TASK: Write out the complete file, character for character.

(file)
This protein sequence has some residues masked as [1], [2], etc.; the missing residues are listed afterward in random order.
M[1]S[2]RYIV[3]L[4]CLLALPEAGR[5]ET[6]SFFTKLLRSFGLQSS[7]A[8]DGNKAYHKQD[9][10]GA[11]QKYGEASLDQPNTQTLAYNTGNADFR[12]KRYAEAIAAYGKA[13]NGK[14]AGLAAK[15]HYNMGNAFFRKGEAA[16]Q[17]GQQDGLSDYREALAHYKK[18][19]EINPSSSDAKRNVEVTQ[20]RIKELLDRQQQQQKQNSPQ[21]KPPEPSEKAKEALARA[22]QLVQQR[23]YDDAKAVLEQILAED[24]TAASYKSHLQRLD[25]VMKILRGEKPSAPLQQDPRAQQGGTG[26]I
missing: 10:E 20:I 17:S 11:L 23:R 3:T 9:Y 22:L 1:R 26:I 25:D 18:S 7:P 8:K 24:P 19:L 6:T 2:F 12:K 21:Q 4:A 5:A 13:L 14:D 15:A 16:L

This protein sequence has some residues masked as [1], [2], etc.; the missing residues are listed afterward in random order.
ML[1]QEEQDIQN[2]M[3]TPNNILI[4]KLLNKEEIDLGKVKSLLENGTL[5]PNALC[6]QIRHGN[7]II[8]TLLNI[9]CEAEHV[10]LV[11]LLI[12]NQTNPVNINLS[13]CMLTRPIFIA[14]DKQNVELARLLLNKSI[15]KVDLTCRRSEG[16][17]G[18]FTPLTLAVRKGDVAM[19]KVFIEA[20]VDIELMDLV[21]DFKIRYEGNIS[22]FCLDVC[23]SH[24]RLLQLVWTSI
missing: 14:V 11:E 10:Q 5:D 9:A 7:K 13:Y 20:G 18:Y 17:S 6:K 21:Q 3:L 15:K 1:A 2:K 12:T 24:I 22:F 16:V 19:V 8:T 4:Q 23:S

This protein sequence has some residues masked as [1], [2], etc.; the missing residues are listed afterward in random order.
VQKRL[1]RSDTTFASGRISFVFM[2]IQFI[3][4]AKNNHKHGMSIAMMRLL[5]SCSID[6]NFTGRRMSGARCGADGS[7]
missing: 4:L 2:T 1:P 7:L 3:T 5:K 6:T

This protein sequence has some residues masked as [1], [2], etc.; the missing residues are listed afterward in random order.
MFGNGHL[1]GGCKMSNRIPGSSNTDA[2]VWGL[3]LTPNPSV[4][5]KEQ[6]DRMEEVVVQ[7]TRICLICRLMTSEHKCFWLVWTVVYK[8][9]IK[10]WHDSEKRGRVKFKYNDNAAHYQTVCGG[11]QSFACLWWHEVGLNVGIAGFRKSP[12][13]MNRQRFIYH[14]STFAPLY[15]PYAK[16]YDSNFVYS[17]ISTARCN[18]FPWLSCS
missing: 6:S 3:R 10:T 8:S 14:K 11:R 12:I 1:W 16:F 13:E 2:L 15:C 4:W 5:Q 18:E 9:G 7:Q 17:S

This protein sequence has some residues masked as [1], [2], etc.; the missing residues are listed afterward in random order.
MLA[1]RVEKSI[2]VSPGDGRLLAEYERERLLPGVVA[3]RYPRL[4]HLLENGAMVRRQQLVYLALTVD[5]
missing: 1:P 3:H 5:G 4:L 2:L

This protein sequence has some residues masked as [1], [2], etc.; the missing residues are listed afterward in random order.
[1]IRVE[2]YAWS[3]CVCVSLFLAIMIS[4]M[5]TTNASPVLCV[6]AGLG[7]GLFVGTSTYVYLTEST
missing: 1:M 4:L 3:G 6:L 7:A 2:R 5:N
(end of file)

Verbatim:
This protein sequence has some residues masked as [1], [2], etc.; the missing residues are listed afterward in random order.
M[1]S[2]RYIV[3]L[4]CLLALPEAGR[5]ET[6]SFFTKLLRSFGLQSS[7]A[8]DGNKAYHKQD[9][10]GA[11]QKYGEASLDQPNTQTLAYNTGNADFR[12]KRYAEAIAAYGKA[13]NGK[14]AGLAAK[15]HYNMGNAFFRKGEAA[16]Q[17]GQQDGLSDYREALAHYKK[18][19]EINPSSSDAKRNVEVTQ[20]RIKELLDRQQQQQKQNSPQ[21]KPPEPSEKAKEALARA[22]QLVQQR[23]YDDAKAVLEQILAED[24]TAASYKSHLQRLD[25]VMKILRGEKPSAPLQQDPRAQQGGTG[26]I
missing: 10:E 20:I 17:S 11:L 23:R 3:T 9:Y 22:L 1:R 26:I 25:D 18:S 7:P 8:K 24:P 19:L 6:T 2:F 12:K 21:Q 4:A 5:A 13:L 14:D 15:A 16:L

This protein sequence has some residues masked as [1], [2], etc.; the missing residues are listed afterward in random order.
ML[1]QEEQDIQN[2]M[3]TPNNILI[4]KLLNKEEIDLGKVKSLLENGTL[5]PNALC[6]QIRHGN[7]II[8]TLLNI[9]CEAEHV[10]LV[11]LLI[12]NQTNPVNINLS[13]CMLTRPIFIA[14]DKQNVELARLLLNKSI[15]KVDLTCRRSEG[16][17]G[18]FTPLTLAVRKGDVAM[19]KVFIEA[20]VDIELMDLV[21]DFKIRYEGNIS[22]FCLDVC[23]SH[24]RLLQLVWTSI
missing: 14:V 11:E 10:Q 5:D 9:A 7:K 13:Y 20:G 18:Y 17:S 6:K 21:Q 3:L 15:K 1:A 2:K 12:T 24:I 22:F 16:V 19:V 8:T 4:Q 23:S

This protein sequence has some residues masked as [1], [2], etc.; the missing residues are listed afterward in random order.
VQKRL[1]RSDTTFASGRISFVFM[2]IQFI[3][4]AKNNHKHGMSIAMMRLL[5]SCSID[6]NFTGRRMSGARCGADGS[7]
missing: 4:L 2:T 1:P 7:L 3:T 5:K 6:T

This protein sequence has some residues masked as [1], [2], etc.; the missing residues are listed afterward in random order.
MFGNGHL[1]GGCKMSNRIPGSSNTDA[2]VWGL[3]LTPNPSV[4][5]KEQ[6]DRMEEVVVQ[7]TRICLICRLMTSEHKCFWLVWTVVYK[8][9]IK[10]WHDSEKRGRVKFKYNDNAAHYQTVCGG[11]QSFACLWWHEVGLNVGIAGFRKSP[12][13]MNRQRFIYH[14]STFAPLY[15]PYAK[16]YDSNFVYS[17]ISTARCN[18]FPWLSCS
missing: 6:S 3:R 10:T 8:S 14:K 11:R 12:I 1:W 16:F 13:E 2:L 15:C 4:W 5:Q 18:E 9:G 7:Q 17:S

This protein sequence has some residues masked as [1], [2], etc.; the missing residues are listed afterward in random order.
MLA[1]RVEKSI[2]VSPGDGRLLAEYERERLLPGVVA[3]RYPRL[4]HLLENGAMVRRQQLVYLALTVD[5]
missing: 1:P 3:H 5:G 4:L 2:L

This protein sequence has some residues masked as [1], [2], etc.; the missing residues are listed afterward in random order.
[1]IRVE[2]YAWS[3]CVCVSLFLAIMIS[4]M[5]TTNASPVLCV[6]AGLG[7]GLFVGTSTYVYLTEST
missing: 1:M 4:L 3:G 6:L 7:A 2:R 5:N